Many wonderful picture books are available at bookstores and in libraries that focus specifically on introducing children to emotions. When looking for books that are suitable for toddlers, look for those with a simple and short text. Books that are very text-heavy will not keep a preschooler’s attention for long. Instead, they need short text or a storyline with engaging illustrations. The Feelings Books series by Trace Moroney are easy to read and there are 10 different emotions in the series. Another book that is ideal for toddlers is Todd Parr’s vibrantly illustrated The Feelings Book.
I wrote Feelings and Me specifically with toddlers in mind. Illustrated with gorgeous animal photographs, Feelings and Me uses the expressions on different animals’ faces as a way of introducing young children to feelings.
5. Respond with empathy
Responding empathically to your toddler’s emotions doesn’t mean just giving in to your child. Instead, It means you attempt to both connect and understand what is upsetting them, but you can also remain firm if the situation requires it. For example, your toddler may be having a wonderful time at the playground, but it is time to leave. They might cry because they have had the best time there and they don’t want to go. You might be able to successfully use distractions such as “Look the other children are going it’s our turn to leave too” or you might use persuasion such as “Teddy looks tired why don’t we take him home to bed.” However, sometimes these don’t work and your child is crying and refusing to co-operate.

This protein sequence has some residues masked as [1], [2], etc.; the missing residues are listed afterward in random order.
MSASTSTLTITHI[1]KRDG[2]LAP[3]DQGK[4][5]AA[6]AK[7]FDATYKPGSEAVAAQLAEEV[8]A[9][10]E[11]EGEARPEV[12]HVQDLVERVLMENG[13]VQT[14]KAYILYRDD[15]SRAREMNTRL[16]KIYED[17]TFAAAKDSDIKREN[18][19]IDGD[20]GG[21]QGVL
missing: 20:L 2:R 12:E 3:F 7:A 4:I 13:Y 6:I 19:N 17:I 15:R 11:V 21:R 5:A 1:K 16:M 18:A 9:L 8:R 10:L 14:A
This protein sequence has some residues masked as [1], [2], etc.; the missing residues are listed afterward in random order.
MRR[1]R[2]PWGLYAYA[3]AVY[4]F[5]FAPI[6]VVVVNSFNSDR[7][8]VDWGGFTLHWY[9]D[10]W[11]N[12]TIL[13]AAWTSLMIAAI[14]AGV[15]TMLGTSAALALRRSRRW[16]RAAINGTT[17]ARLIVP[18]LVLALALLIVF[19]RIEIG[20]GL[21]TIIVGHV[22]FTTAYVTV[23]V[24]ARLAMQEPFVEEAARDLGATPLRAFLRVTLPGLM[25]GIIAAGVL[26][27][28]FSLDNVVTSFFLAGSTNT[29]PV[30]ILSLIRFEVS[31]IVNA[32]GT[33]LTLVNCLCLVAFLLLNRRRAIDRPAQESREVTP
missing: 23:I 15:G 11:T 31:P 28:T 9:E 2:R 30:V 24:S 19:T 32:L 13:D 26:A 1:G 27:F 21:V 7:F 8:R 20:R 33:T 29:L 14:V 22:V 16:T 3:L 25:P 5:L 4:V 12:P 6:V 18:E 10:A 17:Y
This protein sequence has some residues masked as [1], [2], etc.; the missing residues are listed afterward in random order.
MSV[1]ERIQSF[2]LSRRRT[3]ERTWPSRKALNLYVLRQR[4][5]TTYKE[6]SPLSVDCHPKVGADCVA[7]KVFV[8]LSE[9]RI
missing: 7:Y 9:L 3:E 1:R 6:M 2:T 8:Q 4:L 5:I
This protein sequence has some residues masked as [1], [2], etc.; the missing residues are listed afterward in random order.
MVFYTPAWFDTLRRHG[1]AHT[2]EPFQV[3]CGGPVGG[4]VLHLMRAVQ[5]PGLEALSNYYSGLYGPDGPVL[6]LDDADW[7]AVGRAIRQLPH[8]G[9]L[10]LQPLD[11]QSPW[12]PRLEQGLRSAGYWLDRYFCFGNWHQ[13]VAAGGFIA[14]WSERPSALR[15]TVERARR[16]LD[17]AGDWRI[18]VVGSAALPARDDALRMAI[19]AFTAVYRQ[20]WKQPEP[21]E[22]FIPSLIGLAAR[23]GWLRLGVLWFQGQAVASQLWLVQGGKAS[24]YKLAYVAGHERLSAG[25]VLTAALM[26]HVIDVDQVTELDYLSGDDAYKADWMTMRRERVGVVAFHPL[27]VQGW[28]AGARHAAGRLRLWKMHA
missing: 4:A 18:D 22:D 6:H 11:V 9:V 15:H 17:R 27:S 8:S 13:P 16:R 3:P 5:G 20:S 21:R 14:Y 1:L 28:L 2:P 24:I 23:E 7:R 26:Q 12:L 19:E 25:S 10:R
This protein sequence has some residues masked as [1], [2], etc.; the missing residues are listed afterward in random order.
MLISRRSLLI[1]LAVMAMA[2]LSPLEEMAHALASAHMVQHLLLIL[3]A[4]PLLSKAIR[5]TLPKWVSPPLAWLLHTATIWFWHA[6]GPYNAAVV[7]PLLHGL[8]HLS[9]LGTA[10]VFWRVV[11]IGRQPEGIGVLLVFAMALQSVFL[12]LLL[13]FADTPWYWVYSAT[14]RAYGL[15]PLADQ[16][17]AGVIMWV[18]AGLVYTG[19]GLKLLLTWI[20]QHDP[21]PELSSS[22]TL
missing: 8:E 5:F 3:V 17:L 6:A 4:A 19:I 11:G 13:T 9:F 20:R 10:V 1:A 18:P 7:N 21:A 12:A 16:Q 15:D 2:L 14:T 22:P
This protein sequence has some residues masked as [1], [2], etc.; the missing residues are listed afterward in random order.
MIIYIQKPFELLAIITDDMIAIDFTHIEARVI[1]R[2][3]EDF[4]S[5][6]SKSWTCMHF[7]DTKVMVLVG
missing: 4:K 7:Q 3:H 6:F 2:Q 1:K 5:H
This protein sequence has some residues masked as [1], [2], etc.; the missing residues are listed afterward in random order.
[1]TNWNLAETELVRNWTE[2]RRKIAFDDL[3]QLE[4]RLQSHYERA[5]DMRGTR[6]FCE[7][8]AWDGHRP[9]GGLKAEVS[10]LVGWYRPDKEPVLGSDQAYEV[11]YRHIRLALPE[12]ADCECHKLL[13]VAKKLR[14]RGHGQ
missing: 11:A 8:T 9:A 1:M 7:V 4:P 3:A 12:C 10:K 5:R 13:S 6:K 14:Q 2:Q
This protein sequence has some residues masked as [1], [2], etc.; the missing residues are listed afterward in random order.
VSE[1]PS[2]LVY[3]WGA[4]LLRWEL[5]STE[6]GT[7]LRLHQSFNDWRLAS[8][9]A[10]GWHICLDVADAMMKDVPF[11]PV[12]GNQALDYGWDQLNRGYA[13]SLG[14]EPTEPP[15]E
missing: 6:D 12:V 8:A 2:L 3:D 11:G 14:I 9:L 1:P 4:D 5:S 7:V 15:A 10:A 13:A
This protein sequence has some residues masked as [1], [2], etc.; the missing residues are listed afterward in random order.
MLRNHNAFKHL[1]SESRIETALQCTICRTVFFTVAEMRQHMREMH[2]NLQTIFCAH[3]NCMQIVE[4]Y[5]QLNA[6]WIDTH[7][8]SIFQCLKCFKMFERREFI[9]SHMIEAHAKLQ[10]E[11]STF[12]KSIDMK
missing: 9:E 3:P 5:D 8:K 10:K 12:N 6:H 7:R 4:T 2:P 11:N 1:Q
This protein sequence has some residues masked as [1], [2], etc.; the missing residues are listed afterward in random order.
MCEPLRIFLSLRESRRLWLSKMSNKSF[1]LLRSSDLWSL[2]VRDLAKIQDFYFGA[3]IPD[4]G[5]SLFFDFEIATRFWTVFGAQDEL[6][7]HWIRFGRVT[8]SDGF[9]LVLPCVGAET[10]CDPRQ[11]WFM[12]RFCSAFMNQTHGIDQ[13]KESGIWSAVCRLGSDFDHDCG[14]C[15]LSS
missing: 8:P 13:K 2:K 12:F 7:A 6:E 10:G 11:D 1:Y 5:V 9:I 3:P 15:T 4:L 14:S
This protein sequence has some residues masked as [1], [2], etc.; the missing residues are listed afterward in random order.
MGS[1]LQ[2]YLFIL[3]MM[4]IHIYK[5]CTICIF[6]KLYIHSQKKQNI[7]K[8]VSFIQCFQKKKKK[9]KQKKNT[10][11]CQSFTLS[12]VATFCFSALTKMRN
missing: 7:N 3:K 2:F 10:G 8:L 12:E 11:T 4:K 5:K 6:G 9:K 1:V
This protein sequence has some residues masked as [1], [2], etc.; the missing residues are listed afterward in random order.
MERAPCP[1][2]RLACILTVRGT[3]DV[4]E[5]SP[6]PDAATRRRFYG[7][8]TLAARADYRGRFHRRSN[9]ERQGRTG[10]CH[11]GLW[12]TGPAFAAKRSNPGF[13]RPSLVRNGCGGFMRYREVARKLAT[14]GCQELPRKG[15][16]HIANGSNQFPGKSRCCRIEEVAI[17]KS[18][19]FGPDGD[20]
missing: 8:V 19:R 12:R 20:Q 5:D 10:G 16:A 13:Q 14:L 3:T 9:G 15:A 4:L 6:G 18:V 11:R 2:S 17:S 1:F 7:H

Responding with empathy involves acknowledging their feelings and labelling them. ” I can see you are sad that it’s time to go because you have had a fun time here but we have to leave now because it’s getting dark”. It gives your child the message that you have understood things from their perspective and that helps with connection. If things continue and your child remains upset, the simple act of hugging is an incredibly powerful way to help them regulate. Your child will feel heard and understood when you show empathy for their experiences and their feelings.